The old bromide “whatever goes up must come down” applies as much to markets as to objects tossed in the air, which is to say that while economic downturns may not be wholly predictable, they are absolutely inevitable. That inevitability poses a challenge for philanthropic organizations whose financial resources are in an endowment: when a downturn happens, should they reduce spending to preserve capital for future grantees and beneficiaries, or should they maintain spending to preserve the work of present grantees and beneficiaries?

The onset of COVID-19 has led some observers to up the ante still more. When a big crisis hits, they say, just maintaining spending isn’t enough: philanthropic funders should spend more. In the United States, some backers of this position have even gone to Congress, pushing legislation that would require foundations to double their payout rate for at least the next three years.

The public debate has been largely one-sided, with skeptics of increased payout remaining quiet. This is partly because, while some proponents of giving more have been thoughtful and balanced, others disparage the values and belittle the motives of funders who aren’t taking their advice—jeering sarcastically that they lack “boldness” and cling to “archaic” concepts by mindlessly letting inertia govern their decisions. Such funders, they say, put payout over people and “math over mission” by prioritizing the size of their endowments rather than the needs of dedicated nonprofit organizations and the communities they serve. Thinking one should preserve capital for future needs, we are told, is “a paternalistic, narcissistic notion” held by people who “live in a bubble of privilege wrapped in another bubble of delusion.”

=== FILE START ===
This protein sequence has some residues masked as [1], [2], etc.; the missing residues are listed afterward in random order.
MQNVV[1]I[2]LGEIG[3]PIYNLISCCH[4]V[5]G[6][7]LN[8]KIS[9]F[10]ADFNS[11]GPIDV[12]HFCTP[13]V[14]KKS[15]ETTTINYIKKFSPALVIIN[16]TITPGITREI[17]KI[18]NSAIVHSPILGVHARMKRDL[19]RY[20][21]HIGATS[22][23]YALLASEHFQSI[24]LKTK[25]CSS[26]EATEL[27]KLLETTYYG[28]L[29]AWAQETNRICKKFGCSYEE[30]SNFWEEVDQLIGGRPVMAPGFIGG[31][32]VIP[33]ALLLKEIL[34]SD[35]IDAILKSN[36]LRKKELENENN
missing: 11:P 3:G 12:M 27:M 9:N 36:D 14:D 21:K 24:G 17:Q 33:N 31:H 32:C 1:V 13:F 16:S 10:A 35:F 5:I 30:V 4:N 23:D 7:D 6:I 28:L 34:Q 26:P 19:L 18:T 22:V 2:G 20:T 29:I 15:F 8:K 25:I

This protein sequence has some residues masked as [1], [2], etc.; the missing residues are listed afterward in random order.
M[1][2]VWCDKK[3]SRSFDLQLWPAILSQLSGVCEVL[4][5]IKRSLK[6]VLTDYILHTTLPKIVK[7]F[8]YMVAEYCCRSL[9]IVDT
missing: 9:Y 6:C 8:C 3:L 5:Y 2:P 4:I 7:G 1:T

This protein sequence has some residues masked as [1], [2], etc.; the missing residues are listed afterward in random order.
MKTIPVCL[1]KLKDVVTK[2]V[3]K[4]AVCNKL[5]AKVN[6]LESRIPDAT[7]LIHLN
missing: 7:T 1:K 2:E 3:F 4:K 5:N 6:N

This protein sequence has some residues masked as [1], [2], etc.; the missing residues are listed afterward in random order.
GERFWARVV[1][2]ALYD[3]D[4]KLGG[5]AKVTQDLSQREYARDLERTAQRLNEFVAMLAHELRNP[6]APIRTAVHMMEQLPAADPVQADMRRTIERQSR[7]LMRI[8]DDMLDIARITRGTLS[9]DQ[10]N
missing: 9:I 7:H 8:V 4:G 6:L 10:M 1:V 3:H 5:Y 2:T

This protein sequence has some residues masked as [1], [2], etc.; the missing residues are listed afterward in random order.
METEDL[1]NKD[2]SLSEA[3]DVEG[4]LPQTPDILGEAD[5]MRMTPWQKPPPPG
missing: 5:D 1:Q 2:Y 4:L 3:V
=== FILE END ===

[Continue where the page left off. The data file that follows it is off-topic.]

With some trepidation, then, I will try to explain why a funder might credibly think it wiser not to increase payout during an economic downturn, even a severe one. I hope to show that this is so not only because people might reasonably disagree about the right thing to do, but also because there might actually be more than one right thing to do.

Read the full article about foundation payouts during COVID-19 by Larry Kramer at Stanford Social Innovation Review.